These ten tips will definitely help you attract and keep an audience of your customers and potential customers. Here are all 21 of Entrepreneur’s 21 Ways to Make You Boring Trade Blog Interesting, if you’re interested in all of Neil Patel’s tips. Good luck blogging!

10 Things That Are Important to Google

Here in no particular order, with the exception of #1… which is and shall always remain #1 are 10 things that are important to Google.

  1. The User.  The user is their reason for being…everything else is a distant second.  Don’t forget this rule, it’s what got Google where they are and they’re an intelligent group of people.  They understand what got them there and they will do everything in their power to make sure their success continues.
  2. Avoid Black Hat SEO.  Google wants to deliver what the user wants to find.  Google is constantly on the search for unethical websites practicing black hat SEO. The people who run Google are smarter than I am and probably smarter than you are too when it comes to the web and search (sorry, but you know it’s true).  Don’t waste your time trying to outsmart them and never hire someone who thinks they can either.
  3. Relevant Content.  Google likes lots of content.  But not just any content, the content has to be important to the user, it has to provide the user with information related to the reason for the visit to your site in the first place.
  4. Fresh Content.  Google believes that there is always more information out there.  Spiders (robots on the web) are very busy as they regularly crawl websites looking for information to keep Google’s database full of fresh information.  Because of the vast amount of data available, spiders have become very strategic in their crawling, visiting more frequently those sites with fresher information. If you feed the spiders more frequently, they’ll visit more often.
  5. Load Speed.  Make sure it doesn’t take forever for your site to load (lots of videos, graphics, etc.) will slow it down, causing the user to get frustrated and leave the site…remember Google likes the user, not you.
  6. Order. Google is a machine and machines like order.  Create a logical site structure…main page, categories; every page should be linked to within the structure of the site.
  7. Keyword Strategy.  Your keyword strategy, in fact the strategy should be key phrase strategy, not keyword.  One word is too general; your strategy should mimic the way the user (yes there’s that word again) is looking.
  8. Multiple Platforms. Make sure your site can be viewed correctly on multiple platforms (tablet, PC and mobile phone).  If someone tries to view your site from a device other than a PC and can’t see it, they’ll hit the back button.  Google hates when users hit the back button too quickly.  They know if the user does hit the back button too quickly, it’s because they didn’t find what they wanted to find…bad for the user and bad for Google.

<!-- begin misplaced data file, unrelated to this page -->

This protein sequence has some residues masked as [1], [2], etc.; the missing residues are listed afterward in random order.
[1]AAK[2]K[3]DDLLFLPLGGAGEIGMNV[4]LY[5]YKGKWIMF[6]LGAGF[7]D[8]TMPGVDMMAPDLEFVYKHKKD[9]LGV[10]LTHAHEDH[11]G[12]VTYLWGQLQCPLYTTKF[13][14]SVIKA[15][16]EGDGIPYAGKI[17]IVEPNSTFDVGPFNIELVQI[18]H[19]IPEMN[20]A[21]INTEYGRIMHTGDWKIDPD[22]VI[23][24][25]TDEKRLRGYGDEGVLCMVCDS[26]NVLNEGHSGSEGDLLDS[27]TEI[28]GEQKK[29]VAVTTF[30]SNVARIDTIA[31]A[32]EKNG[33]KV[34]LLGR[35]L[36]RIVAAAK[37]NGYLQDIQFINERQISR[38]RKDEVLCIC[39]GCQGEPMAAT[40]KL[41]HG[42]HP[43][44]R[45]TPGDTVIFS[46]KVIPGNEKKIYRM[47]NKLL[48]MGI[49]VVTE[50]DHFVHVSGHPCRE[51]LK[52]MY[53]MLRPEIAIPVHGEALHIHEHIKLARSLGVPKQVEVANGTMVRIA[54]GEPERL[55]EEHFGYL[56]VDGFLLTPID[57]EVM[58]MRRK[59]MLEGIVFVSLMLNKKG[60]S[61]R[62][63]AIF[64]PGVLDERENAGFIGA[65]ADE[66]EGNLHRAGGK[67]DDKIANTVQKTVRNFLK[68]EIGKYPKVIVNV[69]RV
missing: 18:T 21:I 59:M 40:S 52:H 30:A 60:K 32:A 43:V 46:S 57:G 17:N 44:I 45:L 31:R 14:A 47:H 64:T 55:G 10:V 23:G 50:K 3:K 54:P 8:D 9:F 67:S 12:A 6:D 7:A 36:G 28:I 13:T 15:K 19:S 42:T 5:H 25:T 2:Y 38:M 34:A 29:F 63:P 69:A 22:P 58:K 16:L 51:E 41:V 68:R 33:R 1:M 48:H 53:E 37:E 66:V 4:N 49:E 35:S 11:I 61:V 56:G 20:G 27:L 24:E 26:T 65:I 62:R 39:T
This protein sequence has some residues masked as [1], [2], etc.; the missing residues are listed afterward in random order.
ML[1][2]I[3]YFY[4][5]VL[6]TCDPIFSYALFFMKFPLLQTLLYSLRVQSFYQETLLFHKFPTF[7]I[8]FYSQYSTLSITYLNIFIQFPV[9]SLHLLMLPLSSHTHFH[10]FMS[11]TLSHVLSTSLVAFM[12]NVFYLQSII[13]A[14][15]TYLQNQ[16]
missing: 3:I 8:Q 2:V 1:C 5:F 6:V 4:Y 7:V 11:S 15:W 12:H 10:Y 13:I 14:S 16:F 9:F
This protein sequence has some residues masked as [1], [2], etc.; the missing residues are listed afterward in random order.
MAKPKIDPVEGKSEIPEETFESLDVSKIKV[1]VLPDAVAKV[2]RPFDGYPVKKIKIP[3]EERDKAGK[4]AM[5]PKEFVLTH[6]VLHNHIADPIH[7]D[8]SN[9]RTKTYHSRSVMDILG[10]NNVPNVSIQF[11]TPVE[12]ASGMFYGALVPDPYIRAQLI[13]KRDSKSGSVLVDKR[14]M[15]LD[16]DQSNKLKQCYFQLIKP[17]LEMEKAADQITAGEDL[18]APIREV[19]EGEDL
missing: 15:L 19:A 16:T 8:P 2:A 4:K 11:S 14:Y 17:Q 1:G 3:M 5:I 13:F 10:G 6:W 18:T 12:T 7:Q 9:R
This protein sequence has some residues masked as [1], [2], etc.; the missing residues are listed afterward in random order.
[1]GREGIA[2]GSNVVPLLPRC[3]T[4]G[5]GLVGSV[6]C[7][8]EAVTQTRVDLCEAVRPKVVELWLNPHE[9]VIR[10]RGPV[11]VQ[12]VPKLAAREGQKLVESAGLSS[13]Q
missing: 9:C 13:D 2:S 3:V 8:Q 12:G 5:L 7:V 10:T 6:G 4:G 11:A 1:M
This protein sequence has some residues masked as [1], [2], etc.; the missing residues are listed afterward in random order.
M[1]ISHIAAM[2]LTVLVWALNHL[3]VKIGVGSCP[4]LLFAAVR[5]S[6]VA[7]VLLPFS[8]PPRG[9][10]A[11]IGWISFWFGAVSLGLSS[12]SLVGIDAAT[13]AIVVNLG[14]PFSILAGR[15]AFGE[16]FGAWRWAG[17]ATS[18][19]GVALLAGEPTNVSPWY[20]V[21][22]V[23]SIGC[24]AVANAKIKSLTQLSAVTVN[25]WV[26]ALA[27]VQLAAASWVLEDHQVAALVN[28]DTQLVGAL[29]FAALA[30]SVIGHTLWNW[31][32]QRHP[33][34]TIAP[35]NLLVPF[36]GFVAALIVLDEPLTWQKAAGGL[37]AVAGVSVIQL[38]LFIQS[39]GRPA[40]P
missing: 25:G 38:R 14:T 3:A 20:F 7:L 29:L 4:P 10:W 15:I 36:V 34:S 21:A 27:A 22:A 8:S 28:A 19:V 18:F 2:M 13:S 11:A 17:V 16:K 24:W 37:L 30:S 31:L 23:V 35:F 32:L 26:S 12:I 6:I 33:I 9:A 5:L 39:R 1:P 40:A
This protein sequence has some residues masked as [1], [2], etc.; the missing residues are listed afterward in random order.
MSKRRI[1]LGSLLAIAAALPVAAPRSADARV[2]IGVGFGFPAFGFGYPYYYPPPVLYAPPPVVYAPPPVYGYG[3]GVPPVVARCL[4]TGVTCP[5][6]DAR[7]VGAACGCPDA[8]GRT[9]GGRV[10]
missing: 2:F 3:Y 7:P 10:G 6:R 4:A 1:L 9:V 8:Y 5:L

9. Active Social Presence.   Is your social presence active an integral part (linked) to all the other pieces of you online presence?  Adding fresh information to social channels not only attracts visitors and potential customers, it also reinforces to the search engines that your business cares about engaging with users and offering something of value.  Google is not interested in sending searchers to neglected, outdated, or empty social profiles.
  10. Well Designed Websites.  Once the user gets to your site, can they use it with having to think too much?  Here are just a few examples.
    • Is the navigation system clear, easy to find and use buttons with a minimal amount of pull down menus.
    • Is there depth to the site…can they find answers to multiple questions if they choose to dig deeper?
    • Can they find your key information (address and phone number) immediately?
    • Is it easy to figure out how to contact you?

These 10 items will make Google happy. Remember Google wants you to be found by the people who are genuinely searching for what you’re offering.  If you keep your focus on providing an honest site loaded with fresh, relevant content, avoid the latest SEO gimmicks promoted by individuals and companies who profess to able to outsmart Google (think about the odds of that happening) and ignore the sales pitch from every directory representative who comes through your door you’ll be just fine.

What Not to Do When Advertising Your Company

This is going to be a relatively short blog in the hopes that you read it.

This information is important. If you don’t follow this advice when promoting your company I can guarantee that it will cost you a loss of time, a loss of revenue and the loss of your sanity until your online identity is reclaimed.

  1. Never use a call source number that you don’t own, anywhere at anytime on anything you own.
  2. Never use a domain name that you don’t own. Don’t allow it to be used on your behalf in any promotional piece either printed or online…EVER.

Phone numbers and domain names have value…especially when they’re published online where they will stay forever.

These names and numbers can be and will be sold to your competitors and any optimization value attached to either the name or the number will transfer to the “new owner”.

For example, if a video on page one that you can longer access lists your company name with a domain name that isn’t yours, it’s possible to create a scenario where a click on the domain name redirects the potential patient to a competitors website.

Just remember it this way…

“If you promote it own it.”